Australian craters

David Cook — 20 April 2018

Australia’s outback is one of the oldest landforms on Earth. The essentially vast plain that stretches west from the line of Broken Hill, NSW, through to Mt Isa, Qld, has changed little in the past billion years, other than for the gradual processes of erosion flattening out the few high points. There has been little sign of uplift, mountain ranges, volcanoes or great river systems. It’s kind of like a place where time has stood still.

That is why it’s also one of the best places on Earth to search for the traces of interstellar visitors. Not for the little green men in metallic discs, but rocky and icy visitors from space.

Sometimes those traces are lumps of rocks or ice that are plainly unearthly in composition. These rocks that we commonly find on Earth are known as differentiated. That means they’ve been churned over and over by volcanic action, much like a stew or a pudding. The lighter material has floated to the top and the heavier material has sunk towards the core of the Earth. Heavier material, such as iron and nickel, mixed with small amounts of other heavy elements such as gold, platinum, and uranium largely make up the underlying layers of our planet’s structure. The deposits of these metals we find on the surface are really just the scummy traces brought to the surface by volcanic action or been trapped by chemical actions.

The rocky chunks zooming about in space are generally undifferentiated, that is, they show a very different set of trace element ratios, with platinum or such rare elements as iridium in much higher levels than is normally found on the Earth’s surface.

Comets and asteroids

Comets are dirty snowballs, composed of frozen gas, rock and dust, which can be up to a hundred kilometres in diameter. As they are heated by the sun they give off gas and dust in a glowing tail that is easily seen from Earth. Comets, also, can collide with Earth and as a general rule, explode in the atmosphere. It’s believed the Tunguska event of 1908, which flattened 2000sq km of forest, was caused by a large comet exploding five to 10 kilometres above the ground.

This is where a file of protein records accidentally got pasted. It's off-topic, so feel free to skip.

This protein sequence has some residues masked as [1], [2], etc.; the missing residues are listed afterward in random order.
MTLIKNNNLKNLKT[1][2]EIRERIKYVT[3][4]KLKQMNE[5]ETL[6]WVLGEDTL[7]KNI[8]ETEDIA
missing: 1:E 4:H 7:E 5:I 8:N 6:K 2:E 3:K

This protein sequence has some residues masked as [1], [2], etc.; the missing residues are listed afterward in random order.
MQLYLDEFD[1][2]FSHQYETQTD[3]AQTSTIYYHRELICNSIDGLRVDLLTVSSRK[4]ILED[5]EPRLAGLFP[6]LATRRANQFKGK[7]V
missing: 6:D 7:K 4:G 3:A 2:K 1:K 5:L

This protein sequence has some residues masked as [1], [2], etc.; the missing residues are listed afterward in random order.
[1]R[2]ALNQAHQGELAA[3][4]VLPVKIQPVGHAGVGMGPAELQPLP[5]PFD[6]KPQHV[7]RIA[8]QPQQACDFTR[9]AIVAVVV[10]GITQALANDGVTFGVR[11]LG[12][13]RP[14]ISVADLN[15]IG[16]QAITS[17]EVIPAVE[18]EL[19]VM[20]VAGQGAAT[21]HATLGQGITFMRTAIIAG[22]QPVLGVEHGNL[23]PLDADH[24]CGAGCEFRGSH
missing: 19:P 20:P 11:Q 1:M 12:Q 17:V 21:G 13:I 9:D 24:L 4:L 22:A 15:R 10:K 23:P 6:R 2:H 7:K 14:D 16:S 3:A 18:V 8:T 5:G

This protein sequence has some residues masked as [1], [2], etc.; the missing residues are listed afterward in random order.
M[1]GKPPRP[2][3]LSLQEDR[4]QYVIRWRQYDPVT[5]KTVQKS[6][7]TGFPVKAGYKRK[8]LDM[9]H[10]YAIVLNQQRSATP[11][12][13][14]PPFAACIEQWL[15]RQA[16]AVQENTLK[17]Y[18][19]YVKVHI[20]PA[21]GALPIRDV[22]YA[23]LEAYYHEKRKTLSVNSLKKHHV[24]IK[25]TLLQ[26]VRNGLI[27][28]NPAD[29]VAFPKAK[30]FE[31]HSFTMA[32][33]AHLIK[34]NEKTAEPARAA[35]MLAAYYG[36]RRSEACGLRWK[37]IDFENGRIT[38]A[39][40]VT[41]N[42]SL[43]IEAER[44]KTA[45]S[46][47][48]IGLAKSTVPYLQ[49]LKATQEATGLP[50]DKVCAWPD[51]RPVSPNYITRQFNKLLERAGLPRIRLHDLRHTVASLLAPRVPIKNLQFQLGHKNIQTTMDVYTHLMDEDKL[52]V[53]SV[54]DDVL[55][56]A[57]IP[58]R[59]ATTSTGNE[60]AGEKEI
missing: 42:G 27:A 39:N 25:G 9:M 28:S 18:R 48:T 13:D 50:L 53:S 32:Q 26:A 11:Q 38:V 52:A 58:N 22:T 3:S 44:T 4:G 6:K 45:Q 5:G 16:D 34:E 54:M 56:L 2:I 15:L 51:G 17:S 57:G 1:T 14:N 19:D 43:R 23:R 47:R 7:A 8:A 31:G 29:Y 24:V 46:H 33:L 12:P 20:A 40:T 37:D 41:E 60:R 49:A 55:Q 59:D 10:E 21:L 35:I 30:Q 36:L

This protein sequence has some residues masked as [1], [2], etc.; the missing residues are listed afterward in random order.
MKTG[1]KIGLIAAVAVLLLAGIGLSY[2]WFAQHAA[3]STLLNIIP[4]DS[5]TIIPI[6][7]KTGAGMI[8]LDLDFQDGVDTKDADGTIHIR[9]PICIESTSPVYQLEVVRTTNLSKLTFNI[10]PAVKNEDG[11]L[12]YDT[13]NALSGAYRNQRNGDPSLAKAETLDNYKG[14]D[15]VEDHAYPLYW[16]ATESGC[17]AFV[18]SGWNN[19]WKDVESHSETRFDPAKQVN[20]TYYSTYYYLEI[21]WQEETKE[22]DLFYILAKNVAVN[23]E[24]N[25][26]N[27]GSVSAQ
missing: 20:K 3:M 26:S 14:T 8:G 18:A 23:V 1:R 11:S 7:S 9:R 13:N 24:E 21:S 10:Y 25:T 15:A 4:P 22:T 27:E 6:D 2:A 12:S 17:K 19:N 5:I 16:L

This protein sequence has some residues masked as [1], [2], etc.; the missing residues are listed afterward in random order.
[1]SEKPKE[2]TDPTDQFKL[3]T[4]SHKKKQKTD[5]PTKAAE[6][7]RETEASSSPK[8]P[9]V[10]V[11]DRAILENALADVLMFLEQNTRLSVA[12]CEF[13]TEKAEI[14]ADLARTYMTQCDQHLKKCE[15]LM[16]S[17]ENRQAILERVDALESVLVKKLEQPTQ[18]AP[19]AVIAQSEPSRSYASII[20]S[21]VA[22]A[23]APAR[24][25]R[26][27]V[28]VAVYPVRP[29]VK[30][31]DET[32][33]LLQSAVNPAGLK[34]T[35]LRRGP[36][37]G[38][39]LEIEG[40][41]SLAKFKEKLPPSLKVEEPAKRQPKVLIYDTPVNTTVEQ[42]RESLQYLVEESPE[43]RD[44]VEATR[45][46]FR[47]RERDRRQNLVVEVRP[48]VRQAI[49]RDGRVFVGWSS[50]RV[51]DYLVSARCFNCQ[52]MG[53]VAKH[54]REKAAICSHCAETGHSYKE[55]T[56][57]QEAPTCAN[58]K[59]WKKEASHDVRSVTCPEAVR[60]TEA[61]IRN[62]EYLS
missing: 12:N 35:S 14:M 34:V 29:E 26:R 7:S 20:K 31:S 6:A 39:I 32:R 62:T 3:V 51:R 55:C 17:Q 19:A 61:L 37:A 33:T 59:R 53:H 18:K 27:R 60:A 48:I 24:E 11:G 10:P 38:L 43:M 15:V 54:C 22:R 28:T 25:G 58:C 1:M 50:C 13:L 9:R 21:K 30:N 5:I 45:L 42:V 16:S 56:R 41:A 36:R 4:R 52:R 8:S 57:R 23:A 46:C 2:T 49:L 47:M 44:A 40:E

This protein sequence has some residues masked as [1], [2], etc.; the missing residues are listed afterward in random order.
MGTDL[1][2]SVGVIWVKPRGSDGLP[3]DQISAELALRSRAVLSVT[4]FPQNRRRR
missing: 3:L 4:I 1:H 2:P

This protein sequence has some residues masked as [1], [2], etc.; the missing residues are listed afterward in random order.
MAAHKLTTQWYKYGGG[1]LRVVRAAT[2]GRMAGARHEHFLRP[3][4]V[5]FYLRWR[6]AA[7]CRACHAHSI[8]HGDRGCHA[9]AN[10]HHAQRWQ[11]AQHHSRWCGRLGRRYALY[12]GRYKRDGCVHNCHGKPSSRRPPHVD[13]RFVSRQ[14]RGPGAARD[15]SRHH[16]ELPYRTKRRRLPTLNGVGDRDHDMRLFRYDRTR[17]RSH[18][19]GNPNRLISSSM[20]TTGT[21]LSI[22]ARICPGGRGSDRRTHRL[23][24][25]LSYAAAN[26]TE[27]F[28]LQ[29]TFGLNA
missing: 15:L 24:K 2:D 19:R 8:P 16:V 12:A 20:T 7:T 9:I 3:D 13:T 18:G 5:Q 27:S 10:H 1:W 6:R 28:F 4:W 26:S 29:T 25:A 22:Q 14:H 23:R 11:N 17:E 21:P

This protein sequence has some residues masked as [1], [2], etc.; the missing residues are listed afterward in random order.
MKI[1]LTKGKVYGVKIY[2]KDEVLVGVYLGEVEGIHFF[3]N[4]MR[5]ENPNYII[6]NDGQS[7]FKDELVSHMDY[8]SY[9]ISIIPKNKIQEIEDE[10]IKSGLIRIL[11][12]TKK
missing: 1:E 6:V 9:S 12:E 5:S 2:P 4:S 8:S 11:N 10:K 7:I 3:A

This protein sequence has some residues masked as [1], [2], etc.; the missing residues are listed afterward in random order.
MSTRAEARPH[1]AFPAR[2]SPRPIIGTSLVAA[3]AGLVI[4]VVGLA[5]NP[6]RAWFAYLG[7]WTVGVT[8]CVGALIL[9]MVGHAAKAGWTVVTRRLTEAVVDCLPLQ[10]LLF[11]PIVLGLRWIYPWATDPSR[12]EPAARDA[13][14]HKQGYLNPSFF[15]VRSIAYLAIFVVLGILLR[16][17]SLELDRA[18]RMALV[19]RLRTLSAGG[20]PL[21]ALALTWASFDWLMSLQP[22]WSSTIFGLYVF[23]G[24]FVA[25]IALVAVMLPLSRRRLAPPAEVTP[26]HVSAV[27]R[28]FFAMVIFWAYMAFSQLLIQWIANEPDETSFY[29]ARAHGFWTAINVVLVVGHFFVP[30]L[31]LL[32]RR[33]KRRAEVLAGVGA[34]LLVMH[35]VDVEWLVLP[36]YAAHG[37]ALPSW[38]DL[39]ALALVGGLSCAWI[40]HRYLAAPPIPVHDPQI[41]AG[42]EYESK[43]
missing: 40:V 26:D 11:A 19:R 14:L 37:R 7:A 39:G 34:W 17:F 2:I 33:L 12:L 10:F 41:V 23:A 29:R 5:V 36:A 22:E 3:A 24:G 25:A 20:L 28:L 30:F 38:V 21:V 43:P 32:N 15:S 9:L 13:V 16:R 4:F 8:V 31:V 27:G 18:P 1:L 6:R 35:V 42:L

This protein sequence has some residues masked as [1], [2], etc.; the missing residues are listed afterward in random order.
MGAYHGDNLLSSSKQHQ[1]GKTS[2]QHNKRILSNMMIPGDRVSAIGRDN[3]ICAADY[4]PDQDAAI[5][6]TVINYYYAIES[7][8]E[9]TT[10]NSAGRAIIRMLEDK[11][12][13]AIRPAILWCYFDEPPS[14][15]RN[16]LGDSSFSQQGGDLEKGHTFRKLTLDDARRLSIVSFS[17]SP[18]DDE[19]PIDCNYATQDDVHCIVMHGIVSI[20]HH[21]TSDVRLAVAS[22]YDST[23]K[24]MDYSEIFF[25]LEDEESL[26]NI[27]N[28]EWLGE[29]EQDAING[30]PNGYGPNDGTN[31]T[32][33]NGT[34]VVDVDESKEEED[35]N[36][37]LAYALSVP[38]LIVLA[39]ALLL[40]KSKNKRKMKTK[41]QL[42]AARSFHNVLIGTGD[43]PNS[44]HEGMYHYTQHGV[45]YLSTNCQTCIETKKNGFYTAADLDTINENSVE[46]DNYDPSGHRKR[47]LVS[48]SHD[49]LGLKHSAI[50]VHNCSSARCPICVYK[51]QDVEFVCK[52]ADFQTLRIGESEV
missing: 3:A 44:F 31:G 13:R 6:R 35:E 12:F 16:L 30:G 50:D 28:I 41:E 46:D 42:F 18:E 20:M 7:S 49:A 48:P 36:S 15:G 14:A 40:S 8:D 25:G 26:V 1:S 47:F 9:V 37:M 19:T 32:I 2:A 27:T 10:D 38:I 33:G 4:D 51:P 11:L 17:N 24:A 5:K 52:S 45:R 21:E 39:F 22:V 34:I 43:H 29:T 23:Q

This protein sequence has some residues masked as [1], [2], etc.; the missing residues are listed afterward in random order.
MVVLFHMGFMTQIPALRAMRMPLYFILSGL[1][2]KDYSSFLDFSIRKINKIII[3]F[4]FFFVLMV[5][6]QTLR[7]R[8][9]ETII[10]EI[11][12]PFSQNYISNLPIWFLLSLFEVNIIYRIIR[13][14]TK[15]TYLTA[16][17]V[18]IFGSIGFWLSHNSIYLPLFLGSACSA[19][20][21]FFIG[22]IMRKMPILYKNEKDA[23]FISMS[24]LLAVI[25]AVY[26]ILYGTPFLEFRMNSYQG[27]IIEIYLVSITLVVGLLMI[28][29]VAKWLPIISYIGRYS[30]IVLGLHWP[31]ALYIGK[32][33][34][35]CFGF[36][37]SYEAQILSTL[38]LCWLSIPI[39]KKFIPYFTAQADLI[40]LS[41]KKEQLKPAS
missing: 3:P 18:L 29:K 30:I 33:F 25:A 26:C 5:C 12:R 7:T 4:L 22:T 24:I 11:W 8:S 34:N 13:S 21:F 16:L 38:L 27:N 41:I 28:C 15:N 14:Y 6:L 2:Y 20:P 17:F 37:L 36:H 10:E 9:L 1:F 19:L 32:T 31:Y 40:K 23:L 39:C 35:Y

Had this comet entered the Earth’s atmosphere several seconds later it may well have exploded over the densely packed centre of Europe and could have, for example, wiped out Adolf Hitler, the British royal family or Albert Einstein, changing the face of human history.

The term asteroid refers to micro-planets, generally greater than a metre in diameter that orbit our sun and are remnants from the early solar system’s formation. They orbit in a belt and are occasionally knocked out of their orbit by collisions and can approach the Earth.

Meteors, meteoroids and meteorites

Meteorites fall into the Earth’s gravitational field quite commonly. If you look up into space on a clear, cloudless night you should, on average, expect to see a “shooting star” about once every 20 minutes. These are mostly small chunks of rock known as meteoroids which fall into the Earth’s upper atmosphere, where they heat up and glow brightly enough to produce a brief streak of light, when they become more correctly known as meteors. These are usually about the size of a pea to start with, but soon burn up and the light ceases, leaving just bits of dust to fall to Earth. Any chunk of rock that is big enough to survive the fall to the Earth’s surface (greater than 10cm) is then become known as a meteorite.

The Earth’s gravitational field attracts about 60 tonnes of meteoritic dust every day. That equates with about 22,000 tonnes per year, which falls gently through the atmosphere. It’s no wonder you need to clean the house and wash the car so often.

However, sometimes meteorites can be much bigger, and strike the Earth with monumental force.

The frequency of such larger impacts varies with the size of the meteorite. Objects of one metre diameter enter our atmosphere about once a year; those of around 7m in diameter enter about once every five years and have the same energy as the Hiroshima atomic bomb. Such large asteroids generally explode in the atmosphere through the results of heating and intense pressure on their face.